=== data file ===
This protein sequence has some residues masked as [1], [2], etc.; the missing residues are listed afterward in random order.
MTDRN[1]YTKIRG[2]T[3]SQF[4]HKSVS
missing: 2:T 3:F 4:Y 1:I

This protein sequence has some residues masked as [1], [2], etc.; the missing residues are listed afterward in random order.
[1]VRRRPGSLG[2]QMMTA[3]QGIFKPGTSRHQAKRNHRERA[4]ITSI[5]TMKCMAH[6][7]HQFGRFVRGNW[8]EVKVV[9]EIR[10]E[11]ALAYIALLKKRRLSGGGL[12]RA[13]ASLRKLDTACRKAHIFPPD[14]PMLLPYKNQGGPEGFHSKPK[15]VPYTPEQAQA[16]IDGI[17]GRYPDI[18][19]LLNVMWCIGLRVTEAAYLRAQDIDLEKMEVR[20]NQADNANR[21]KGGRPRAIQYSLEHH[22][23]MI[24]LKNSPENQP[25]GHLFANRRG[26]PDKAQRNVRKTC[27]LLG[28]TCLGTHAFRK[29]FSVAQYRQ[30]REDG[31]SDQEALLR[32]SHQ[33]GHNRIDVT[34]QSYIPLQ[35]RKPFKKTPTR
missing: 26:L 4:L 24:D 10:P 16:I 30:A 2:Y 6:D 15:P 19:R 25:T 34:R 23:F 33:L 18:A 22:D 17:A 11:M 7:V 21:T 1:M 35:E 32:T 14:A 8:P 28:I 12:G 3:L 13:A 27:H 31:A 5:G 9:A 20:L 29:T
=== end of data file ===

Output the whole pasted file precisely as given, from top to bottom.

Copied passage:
This protein sequence has some residues masked as [1], [2], etc.; the missing residues are listed afterward in random order.
MTDRN[1]YTKIRG[2]T[3]SQF[4]HKSVS
missing: 2:T 3:F 4:Y 1:I

This protein sequence has some residues masked as [1], [2], etc.; the missing residues are listed afterward in random order.
[1]VRRRPGSLG[2]QMMTA[3]QGIFKPGTSRHQAKRNHRERA[4]ITSI[5]TMKCMAH[6][7]HQFGRFVRGNW[8]EVKVV[9]EIR[10]E[11]ALAYIALLKKRRLSGGGL[12]RA[13]ASLRKLDTACRKAHIFPPD[14]PMLLPYKNQGGPEGFHSKPK[15]VPYTPEQAQA[16]IDGI[17]GRYPDI[18][19]LLNVMWCIGLRVTEAAYLRAQDIDLEKMEVR[20]NQADNANR[21]KGGRPRAIQYSLEHH[22][23]MI[24]LKNSPENQP[25]GHLFANRRG[26]PDKAQRNVRKTC[27]LLG[28]TCLGTHAFRK[29]FSVAQYRQ[30]REDG[31]SDQEALLR[32]SHQ[33]GHNRIDVT[34]QSYIPLQ[35]RKPFKKTPTR
missing: 26:L 4:L 24:D 10:P 16:I 30:A 2:Y 6:D 15:P 19:R 25:T 34:R 23:F 33:L 18:A 22:D 17:A 11:M 7:V 21:T 1:M 35:E 32:T 14:A 8:P 28:I 12:G 3:L 13:A 27:H 31:A 5:G 9:A 20:L 29:T